Inspired by the historical figure of Sarah Grimke, Kidd goes beyond the record to flesh out the rich interior lives of all of her characters, both real and invented, including Handful's cunning mother, Charlotte, who courts danger in her search for something better.

This exquisitely written novel is a triumph of storytelling that looks with unswerving eyes at a devastating wound in American history, through women whose struggles for liberation, empowerment, and expression will leave no reader unmoved.

Please note there is another digital edition available without Oprah's notes.

Go to Oprah.com/bookclub for more OBC 2.0 content

The newest Oprah's Book Club 2.0 selection: this special eBook edition of The Invention of Wings by Sue Monk Kidd features exclusive content, including Oprah's personal notes highlighted within the text, and a reading group guide.

Writing at the height of her narrative and imaginative gifts, Sue Monk Kidd presents a masterpiece of hope, daring, the quest for freedom, and the desire to have a voice in the world.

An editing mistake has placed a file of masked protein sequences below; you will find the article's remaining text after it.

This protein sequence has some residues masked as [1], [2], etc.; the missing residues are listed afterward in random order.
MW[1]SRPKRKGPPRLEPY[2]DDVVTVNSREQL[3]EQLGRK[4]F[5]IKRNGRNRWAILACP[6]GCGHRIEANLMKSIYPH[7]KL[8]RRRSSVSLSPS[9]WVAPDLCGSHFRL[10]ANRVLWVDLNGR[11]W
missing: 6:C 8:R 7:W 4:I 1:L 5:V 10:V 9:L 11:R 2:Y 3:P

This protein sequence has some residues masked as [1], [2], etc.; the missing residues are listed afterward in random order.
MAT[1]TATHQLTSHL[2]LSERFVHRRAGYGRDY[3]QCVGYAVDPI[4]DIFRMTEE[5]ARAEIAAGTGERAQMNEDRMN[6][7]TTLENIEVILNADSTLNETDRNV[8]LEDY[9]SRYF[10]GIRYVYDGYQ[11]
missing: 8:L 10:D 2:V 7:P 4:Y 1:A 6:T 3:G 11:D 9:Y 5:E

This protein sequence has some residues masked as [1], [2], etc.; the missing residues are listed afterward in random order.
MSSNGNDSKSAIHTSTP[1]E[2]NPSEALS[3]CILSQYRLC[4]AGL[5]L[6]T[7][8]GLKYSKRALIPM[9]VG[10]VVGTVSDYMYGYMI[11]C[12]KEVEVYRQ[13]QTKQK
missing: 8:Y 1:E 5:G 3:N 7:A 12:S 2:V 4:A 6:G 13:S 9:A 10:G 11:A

Hetty "Handful" Grimke, an urban slave in early nineteenth century Charleston, yearns for life beyond the suffocating walls that enclose her within the wealthy Grimke household. The Grimke's daughter, Sarah, has known from an early age she is meant to do something large in the world, but she is hemmed in by the limits imposed on women.

Kidd's sweeping novel is set in motion on Sarah's eleventh birthday, when she is given ownership of ten year old Handful, who is to be her handmaid. We follow their remarkable journeys over the next thirty five years, as both strive for a life of their own, dramatically shaping each other's destinies and forming a complex relationship marked by guilt, defiance, estrangement and the uneasy ways of love. As the stories build to a riveting climax, Handful will endure loss and sorrow, finding courage and a sense of self in the process. Sarah will experience crushed hopes, betrayal, unrequited love, and ostracism before leaving Charleston to find her place alongside her fearless younger sister, Angelina, as one of the early pioneers in the abolition and women's rights movements.